The National Cancer Institute issued two funding opportunityannouncements to create a grant-funded network for early phase cancer prevention trials. Requests for Applications for the Cancer Prevention Clinical Trials Network: CP-CTNet Sites and Cancer Prevention Clinical Trials Network: CP-CTNet Data Management, Auditing, and Coordinating Center were released September 14, 2018; applications are due November 16, 2018.
The CP-CTNet funding opportunity announcements solicit applications from institutions and organizations to participate in the program. More information on announcements RFA-CA-18-029 (CP-CTNet Sites, UG1 Clinical Trial Required) and RFA-CA-18-030 (CP-CTNet Data Management, Auditing, and Coordinating Center (DMACC), U24 Clinical Trial Required) are available on the Division of Cancer Prevention website. This program will replace the current contract-funded Phase 0-I-II Cancer Prevention Program, known as The Consortia.
In addition, the program announced two informational webinars to address questions from potential applicants to be held on Tuesday, October 2 consecutively, from 2:00 pm to 3:00 pm EDT for the UG1 and 3:00 pm to 4:00 pm EDT for the U24. Registration is required and questions may be sent in advance from the registration page or to CPCTNet@mail.nih.gov.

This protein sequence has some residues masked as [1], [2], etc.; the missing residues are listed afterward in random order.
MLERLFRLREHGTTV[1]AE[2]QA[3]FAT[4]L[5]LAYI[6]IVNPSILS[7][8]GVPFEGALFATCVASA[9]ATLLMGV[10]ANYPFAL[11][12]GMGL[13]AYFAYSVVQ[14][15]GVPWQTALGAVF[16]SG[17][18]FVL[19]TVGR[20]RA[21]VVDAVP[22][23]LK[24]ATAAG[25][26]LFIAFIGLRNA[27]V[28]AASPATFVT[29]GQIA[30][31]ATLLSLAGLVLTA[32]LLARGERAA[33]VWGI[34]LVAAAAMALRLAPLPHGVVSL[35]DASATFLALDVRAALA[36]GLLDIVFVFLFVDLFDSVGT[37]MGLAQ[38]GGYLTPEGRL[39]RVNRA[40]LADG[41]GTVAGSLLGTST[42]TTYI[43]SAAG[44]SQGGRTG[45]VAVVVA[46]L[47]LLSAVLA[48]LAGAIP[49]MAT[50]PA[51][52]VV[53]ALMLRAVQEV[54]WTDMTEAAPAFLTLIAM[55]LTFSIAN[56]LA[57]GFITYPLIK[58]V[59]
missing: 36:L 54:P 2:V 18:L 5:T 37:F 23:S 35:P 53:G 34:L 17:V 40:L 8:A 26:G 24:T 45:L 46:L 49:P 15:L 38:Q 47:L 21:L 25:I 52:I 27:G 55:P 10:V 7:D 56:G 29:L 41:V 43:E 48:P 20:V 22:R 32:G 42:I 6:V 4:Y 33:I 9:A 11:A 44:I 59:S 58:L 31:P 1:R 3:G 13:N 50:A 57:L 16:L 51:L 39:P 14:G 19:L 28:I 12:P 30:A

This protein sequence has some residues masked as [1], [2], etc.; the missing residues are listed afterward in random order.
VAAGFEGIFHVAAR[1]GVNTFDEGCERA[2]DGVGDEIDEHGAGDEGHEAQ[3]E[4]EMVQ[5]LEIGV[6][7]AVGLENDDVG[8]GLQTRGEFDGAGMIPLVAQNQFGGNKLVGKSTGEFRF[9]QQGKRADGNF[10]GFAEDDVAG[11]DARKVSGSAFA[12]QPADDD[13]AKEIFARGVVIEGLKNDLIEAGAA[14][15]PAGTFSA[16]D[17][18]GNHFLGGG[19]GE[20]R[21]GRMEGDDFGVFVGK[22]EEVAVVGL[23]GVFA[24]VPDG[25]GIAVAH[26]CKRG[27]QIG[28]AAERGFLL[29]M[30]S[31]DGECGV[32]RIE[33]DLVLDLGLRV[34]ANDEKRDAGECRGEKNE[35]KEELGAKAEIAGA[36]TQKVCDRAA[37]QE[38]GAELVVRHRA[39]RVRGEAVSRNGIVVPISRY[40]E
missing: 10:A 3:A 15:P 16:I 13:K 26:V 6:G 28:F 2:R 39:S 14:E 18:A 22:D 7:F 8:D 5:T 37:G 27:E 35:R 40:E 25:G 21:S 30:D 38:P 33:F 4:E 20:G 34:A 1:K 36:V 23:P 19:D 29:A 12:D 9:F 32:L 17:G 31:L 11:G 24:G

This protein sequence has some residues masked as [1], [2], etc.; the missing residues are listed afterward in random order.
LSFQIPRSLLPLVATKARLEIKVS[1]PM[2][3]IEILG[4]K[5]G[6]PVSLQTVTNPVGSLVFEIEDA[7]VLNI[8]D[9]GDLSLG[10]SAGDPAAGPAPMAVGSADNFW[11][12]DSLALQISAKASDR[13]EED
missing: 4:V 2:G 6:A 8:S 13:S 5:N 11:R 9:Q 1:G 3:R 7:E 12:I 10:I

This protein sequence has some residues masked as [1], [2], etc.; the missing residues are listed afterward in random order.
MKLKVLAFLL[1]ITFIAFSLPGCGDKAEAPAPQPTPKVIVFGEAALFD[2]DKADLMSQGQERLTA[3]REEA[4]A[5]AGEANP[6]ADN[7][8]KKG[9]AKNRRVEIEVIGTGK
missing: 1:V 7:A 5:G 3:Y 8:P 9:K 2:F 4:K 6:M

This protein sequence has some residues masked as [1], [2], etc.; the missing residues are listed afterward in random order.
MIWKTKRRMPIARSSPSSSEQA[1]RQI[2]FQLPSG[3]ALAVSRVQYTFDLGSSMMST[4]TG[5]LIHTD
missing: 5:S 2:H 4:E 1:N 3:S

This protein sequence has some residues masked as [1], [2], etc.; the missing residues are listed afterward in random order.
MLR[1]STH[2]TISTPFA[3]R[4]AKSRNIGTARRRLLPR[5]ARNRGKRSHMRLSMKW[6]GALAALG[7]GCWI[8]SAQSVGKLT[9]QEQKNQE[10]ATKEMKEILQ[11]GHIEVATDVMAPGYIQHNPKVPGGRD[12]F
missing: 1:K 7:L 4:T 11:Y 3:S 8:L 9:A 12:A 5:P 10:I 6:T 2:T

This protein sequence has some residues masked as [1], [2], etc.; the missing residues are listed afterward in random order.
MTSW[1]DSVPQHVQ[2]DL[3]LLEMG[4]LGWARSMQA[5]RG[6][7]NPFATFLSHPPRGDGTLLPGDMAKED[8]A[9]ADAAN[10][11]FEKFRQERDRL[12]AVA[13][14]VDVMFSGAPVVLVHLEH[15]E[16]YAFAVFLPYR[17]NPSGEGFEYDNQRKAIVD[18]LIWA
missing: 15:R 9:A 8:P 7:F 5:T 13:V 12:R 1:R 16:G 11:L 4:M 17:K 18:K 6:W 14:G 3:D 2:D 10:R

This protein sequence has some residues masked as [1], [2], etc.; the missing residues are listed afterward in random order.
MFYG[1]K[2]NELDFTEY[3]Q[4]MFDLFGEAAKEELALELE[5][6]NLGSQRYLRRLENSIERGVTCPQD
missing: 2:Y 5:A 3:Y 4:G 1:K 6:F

The Cancer Prevention Clinical Trials Network (CP-CTNet) will perform early phase clinical trials to assess the safety, tolerability, and cancer preventive potential of agents and interventions of varying classes, many of which target molecules or processes known to be important during carcinogenesis. These trials include phase 0 (micro-dosing), phase I (dose-finding), and phase II (preliminary efficacy) clinical trials. The goal is to identify safe and effective preventive interventions in order to advance their further clinical development for cancer prevention.
The overall goal of CP-CTNet is to perform early phase cancer prevention clinical trials to identify agents and interventions that can advance through the various phases of clinical development. Specific objectives are summarized below:
- To efficiently design and conduct early phase clinical trials to assess the cancer preventive potential of a variety of different agents or strategies. Emphasis is on novel agents and interventions that target relevant pathways important in carcinogenesis.
- To characterize the effects of these agents and interventions on their molecular targets, as well as on other biological events associated with cancer development (such as cell proliferation, apoptosis, growth factor expression, oncogene expression, immune response) and correlate these effects with clinical endpoints.
- To develop further scientific insights into the mechanism of cancer prevention by the agent or strategy examined and to continue to develop novel potential markers as determinants of response.